Troubleshooting tips for cross browser testing in Coded UI Test
I assume in this blog that you have basic knowledge of cross browser testing with Coded UI Test. You can visit this link which introduces cross browser testing with Coded UI Test , and also calls out the known limitations with this release. I also assume you are familiar with Coded UI Test Html logs used for troubleshooting. This link is a good place to see an introductory session on troubleshooting your cross browser tests with Html Logs.
Here, I will enumerate some common failure scenarios and how to fix them:
(I) Search Failure:
The playback failed to find the control with the given search properties. Additional Details:..
You may get additional info about control search properties specified in test code from the Html logs, which will turn up as follows:
Validating if the element with specified properties exists in the page:
This is the first thing we would want to validate. Locating control in IE is straightforward by using the CodedUITestBuilder. However, locating controls on Firefox/Chrome using builder is not supported. You may inspect the properties of the control of interest in the other browsers using the corresponding Developer tools.
Example, on Chrome, bring up the Developer Tools by pressing F12.
Click on the inspect button (highlighted in red above) to inspect your controls. In the image above, I have clicked on the search edit box on the Bing home page which also brings up details of the control in the dev tool window. This means that the control exists on the page but might be something to do with properties of the control
Here you can compare the properties that had been generated for that control in Coded UI test, vs. the one actually on the page. Here we can see that id and name are different from the ones specified in test code, and can fix it accordingly.
Frequently occurring scenarios:
The search property changed since the last browsing session.
Some pages generate random id’s for the html elements. If you know the nature of application is such that “Id” would not be a reliable search property, you can exclude this as a search property using the IE Property Configuration xml as shown below: (Similarly, for other search properties)
<Property Name=”Id”/> (remove this line)
Moving a filter property to search property makes the search pass.
In the CrossBrowser plugin, we currently respect only TagInstance as a filter property for Chrome and Firefox, other filter properties are ignored. Some controls such as Pane may have insufficient primary properties, such as null values for id and name. Here moving the InnerText/ClassName from Filter to Search property may work. All you need to do is access the control properties from Coded UI Editor and delete say InnerText property from Search Properties Collection and add the same to Filter Properties collection. (Reference this link for details)
Note: InnerText search is .Contains based, so you may specify a substring of the entire InnerText if you think only that part remains constant across sessions.
Element does not exist in cache
The control may actually be visible on the page but selenium API throws an error like following error like: “****** execution failed; Element does not exist in cache” (This error log may be tricky to find. You can enable tracing and look at the playback logs)
To work around this, use the WaitForControlExist API on the control being searched.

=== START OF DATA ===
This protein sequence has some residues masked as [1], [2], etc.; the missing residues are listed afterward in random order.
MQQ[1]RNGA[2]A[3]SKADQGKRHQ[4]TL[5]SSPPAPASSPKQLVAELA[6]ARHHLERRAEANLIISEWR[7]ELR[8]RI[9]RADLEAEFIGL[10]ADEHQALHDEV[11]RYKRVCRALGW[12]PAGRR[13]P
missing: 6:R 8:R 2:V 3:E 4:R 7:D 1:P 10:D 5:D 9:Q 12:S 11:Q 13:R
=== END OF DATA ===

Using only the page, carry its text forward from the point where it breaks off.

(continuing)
HtmlEdit editbox = new HtmlEdit (browser);
editBox.Text = “Waited for Control to appear”;
Search failure if the control appears after a delay due to AJAX request:
Since we currently do not track AJAX requests in our WaitForPageToLoad logic, it could be that the control itself appears after a delay. This should be simple to figure out using the snapshot in the Coded UI Test Logs. As mentioned in the last point, you can work around this by using the WaitForControlExist API on the given control.
(II) Blocked control exception:
Inner exception: Element did not receive the click, other element would receive the click.
Use the dev tool bar (as explained before) for that browser to locate the control. If the bounding rectangle of given control is such that it is overlapped by another control, you may not be able to click it.
1. Do a relative coordinate click.
This is not enabled by default for Chrome/Firefox. It can be enabled by using the following setting:
Mouse.Click(control, new Point(x,y)); Environment.SetEnvironmentVariable(“CUIT_SELENIUM_CLICKCOORDINATEBASED”,false);
2. Handcode around the scenario:
Ensure that there is a control in the hierarchy which is clickable and has the same effect as clicking the intended control. Hand code the related control and use the Mouse.Click API
(III) Some known limitations:
- Launching a new web page in the test code opens the page in a new tab for chrome.
You may not always hit this issue, and should be fixed in the next release. Meanwhile you can rename your default folder saved for the chrome session. This is picked from your Local App data info (Given by %LOCALAPPDATA% GoogleChromeDefault). Rename the highlighted folder to get this working properly.
You may also encounter a chrome driver crash issue on end of test (related to selenium dependency). This is an intermittent issue. This should not hamper your test execution, and should be fixed with the next release.
2. “No response from server for url” for slow loading pages on Firefox/Chrome.
We’ve tried to handle this in the next release. The workaround would be to ignore (eat) the exception meanwhile, if you know that an action results in a navigationwhich will take a long time (greater than a minute or so).
3. Selenium WebDriver doesn’t handle the print dialogs, save dialogs and other OS dialogs.
Dialogs such as a print dialog vary across browsers and handling needs to be done in the test code. You will need to dismiss the dialog through code and continue with the next set of actions.